By M. Dillon and L. Garland
Routledge (2nd edn., 2015) p/b 854pp £29.99 (ISBN 9780415726993)
Anyone who has used the first edition of this volume will welcome this revised and extended version. The historical range has expanded to include the period from the death of Caesar to the death of Augustus; in addition the social history chapters now include material from this period. These chapters remain basically the same (with the addition of ‘sexuality’ to ‘Women and the Family’). The two new sections cover the rise of Octavian and the principate of Augustus. In the contents, the chapter headings have been expanded with sub-sections. This makes identifying the material easy to find. There are introductory essays to each chapter and much shorter explanatory notes to documents (reduced in size from the first edition owing to the scope of the additional material now included).
D. and G. have provided updated bibliographies and an extensive general index and one of ancient sources, plus a glossary (now at the beginning of the book), and abbreviations of personal names (always useful!). A brief guide to citing sources will be particularly helpful to those new to the subject.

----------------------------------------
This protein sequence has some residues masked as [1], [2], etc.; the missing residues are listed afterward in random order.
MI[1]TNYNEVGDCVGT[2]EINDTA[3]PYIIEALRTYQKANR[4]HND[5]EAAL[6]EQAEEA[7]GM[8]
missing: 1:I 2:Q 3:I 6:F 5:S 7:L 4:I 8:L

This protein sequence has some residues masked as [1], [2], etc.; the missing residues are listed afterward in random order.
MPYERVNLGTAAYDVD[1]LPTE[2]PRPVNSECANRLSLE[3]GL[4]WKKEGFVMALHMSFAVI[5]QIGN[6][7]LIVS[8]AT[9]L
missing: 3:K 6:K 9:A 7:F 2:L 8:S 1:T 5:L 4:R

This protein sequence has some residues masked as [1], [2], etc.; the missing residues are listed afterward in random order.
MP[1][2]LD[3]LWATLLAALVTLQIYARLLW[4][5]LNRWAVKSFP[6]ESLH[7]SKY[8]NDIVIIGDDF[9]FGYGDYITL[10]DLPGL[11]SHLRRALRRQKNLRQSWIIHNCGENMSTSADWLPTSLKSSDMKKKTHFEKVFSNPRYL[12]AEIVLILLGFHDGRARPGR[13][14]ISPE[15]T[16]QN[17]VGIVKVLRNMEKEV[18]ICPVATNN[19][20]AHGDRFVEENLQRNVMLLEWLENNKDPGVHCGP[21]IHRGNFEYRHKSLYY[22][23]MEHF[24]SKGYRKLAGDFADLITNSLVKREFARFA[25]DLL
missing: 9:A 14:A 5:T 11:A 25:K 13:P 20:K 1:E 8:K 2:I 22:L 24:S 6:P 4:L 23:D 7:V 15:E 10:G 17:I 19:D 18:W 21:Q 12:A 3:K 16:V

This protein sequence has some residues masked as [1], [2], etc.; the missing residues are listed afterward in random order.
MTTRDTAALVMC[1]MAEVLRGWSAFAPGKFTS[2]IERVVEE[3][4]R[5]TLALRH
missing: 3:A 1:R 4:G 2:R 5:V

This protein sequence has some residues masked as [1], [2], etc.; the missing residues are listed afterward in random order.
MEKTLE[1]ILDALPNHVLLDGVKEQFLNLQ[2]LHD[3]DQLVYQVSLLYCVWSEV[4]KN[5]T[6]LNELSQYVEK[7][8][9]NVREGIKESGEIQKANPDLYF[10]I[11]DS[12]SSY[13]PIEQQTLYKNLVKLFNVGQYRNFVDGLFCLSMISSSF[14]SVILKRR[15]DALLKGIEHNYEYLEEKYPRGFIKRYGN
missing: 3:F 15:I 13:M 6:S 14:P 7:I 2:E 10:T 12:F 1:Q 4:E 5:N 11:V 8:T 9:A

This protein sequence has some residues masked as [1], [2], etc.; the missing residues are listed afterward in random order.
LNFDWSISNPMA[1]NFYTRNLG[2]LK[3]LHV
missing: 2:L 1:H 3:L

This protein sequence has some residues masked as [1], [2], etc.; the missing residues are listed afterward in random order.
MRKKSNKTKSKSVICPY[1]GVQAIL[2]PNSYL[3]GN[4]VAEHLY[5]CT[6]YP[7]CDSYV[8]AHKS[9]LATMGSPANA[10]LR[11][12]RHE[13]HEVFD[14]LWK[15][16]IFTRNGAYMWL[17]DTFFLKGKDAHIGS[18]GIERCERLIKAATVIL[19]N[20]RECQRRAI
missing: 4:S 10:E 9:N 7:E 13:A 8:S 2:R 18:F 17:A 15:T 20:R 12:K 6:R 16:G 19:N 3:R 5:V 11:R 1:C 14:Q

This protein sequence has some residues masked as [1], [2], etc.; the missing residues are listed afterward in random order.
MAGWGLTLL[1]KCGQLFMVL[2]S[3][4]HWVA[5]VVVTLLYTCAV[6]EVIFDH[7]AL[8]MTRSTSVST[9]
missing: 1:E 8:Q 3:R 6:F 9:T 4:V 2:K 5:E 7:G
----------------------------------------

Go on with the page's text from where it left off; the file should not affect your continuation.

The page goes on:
The new chapters 14 and 15 (‘Octavian’s rise to power’ and ‘The age of Augustus’) feature not only the standard sources such as Plutarch and Suetonius but also Cassius Dio, Appian, Cicero’s Letters and Nicholaus of Damascus. There are sources which are less easy to access, including speeches, poetry, inscriptions and coins. Chapter 14 deals with the chronological events from the second triumvirate to the first settlement of 27 BC. The extracts chart clearly the issues faced by both Octavian and Antony and the course towards Actium. ‘The age of Augustus’ is especially interesting its variety of contemporary and later sources as well as extracts from the Fasti; there are sections on the Augustan laws bringing together useful accounts and views, Augustus’ family and friends, the imperial cult, slaves, freedmen, family life as well as sections on the constitution and politics.
This new volume is a welcome reference book for anyone interested in the history of the republic and Augustus. The translations are accessible and clearly designed for the general reader as much as for the teacher or student. It provides an excellent introduction to the study of sources, offering knowledge and understanding of a range of documents and authors across a wide spectrum.